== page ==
Compelling photography can be a powerful tool for social change. Here are 4 reasons why compelling images are vital to any social marketing effort:
Images easily attract the attention of people, which is not surprising considering that a great portion of the rear brain is devoted to visual processing and half of the cortex is involved in sight. But emotional images do more than just get your attention. They draw you in and arouse your curiosity. They make you want to learn more like this one below that I was commissioned to capture for A-Nahda Women’s Society in Saudi Arabia. Wondering why this boy is standing there looking so sad? This is what advertising greats call “story appeal” which readers find engaging. Images with “story appeal” peak the reader’s curiosity and prompts them to read the ad. This is very important if you are trying to inform the reader about an important social issue or event or if you are trying to convince them to change risky behaviors.
People always say, “seeing is believing” and this is crucial in cause marketing. Compelling images have the power of persuasion which is vital to convince stakeholders that you have an authentic need. It’s one thing if you tell people that children are starving in Africa, but it’s more convincing if you show them an image of an emaciated child with flies buzzing around his face. Provocative images are also great vehicles for nonprofits to powerfully demonstrate how donations are being used. The NGO that commissioned me to capture this image on the right wanted culturally sensitive images to authenticate their programs for disabled women in the Kingdom.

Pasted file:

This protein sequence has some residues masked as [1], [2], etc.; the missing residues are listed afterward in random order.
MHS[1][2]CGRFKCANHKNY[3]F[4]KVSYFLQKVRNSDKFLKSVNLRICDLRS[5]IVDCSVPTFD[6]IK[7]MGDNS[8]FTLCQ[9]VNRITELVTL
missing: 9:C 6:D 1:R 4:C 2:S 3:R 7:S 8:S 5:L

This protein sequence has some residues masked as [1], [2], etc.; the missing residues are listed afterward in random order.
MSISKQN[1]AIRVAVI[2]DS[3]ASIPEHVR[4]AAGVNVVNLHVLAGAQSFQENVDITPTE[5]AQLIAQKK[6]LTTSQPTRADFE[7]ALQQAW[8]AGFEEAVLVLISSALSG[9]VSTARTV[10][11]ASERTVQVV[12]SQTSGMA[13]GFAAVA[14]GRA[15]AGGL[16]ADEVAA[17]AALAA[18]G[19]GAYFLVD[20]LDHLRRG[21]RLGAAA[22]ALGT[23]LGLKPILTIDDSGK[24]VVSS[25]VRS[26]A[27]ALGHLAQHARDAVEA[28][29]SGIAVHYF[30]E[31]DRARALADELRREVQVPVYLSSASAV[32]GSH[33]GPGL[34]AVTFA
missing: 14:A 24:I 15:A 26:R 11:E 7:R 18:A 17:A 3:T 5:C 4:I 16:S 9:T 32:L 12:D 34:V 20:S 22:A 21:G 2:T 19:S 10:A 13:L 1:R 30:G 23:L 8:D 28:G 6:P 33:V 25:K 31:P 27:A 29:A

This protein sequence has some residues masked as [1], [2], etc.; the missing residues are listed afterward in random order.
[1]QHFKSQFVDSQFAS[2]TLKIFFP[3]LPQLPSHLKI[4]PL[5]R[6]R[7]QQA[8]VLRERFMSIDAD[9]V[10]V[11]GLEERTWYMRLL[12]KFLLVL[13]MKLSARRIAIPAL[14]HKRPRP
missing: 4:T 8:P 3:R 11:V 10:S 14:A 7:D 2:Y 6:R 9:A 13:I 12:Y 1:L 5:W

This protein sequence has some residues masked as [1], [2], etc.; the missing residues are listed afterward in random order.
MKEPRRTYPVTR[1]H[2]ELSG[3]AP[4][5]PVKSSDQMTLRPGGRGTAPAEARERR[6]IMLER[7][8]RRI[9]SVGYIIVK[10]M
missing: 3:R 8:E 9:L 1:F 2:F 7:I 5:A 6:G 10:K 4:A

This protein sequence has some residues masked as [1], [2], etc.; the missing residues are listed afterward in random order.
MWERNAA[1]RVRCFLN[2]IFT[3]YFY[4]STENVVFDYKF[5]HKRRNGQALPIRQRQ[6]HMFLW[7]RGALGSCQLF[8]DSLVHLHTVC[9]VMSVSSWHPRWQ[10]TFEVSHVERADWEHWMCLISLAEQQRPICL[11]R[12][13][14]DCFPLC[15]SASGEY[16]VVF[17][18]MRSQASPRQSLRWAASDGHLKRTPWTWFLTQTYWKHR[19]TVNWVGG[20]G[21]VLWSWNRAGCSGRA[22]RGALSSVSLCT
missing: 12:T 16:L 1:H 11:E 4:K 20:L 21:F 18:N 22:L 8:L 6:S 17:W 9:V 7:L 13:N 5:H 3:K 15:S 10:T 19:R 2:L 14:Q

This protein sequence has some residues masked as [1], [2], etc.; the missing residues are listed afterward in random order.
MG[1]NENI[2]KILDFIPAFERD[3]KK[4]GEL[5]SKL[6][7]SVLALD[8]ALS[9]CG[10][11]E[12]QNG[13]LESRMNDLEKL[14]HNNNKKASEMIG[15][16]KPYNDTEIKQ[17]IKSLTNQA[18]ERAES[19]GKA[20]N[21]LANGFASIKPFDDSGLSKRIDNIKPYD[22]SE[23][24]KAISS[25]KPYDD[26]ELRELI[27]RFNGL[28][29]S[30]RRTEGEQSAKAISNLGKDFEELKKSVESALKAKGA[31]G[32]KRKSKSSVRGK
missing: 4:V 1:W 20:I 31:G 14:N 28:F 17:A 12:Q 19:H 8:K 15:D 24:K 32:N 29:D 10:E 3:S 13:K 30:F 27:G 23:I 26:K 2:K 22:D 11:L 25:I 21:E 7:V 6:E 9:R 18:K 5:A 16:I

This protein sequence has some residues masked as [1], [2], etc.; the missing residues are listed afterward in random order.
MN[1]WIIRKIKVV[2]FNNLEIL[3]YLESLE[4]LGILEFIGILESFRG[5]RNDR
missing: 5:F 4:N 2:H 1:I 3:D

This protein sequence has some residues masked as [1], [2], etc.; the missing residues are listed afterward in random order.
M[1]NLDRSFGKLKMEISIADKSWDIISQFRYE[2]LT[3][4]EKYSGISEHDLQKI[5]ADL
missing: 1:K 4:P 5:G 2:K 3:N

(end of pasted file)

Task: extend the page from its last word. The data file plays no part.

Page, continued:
Most people are familiar with the adage “a picture is worth a thousand words”. In other words, compelling images can be so powerful words become unnecessary. And in social marketing this is extremely important given the limited time of the reader, the limited space for copy and the limited resources of many organizations. Truly evocative images can exceed the impact of language.
Engaging images that are emotionally charged are more memorable. And being “unforgettable” is vital to nonprofits and corporate citizens who are trying to raise their cause above the “noise” of other organizations competing for awareness, funds and media attention.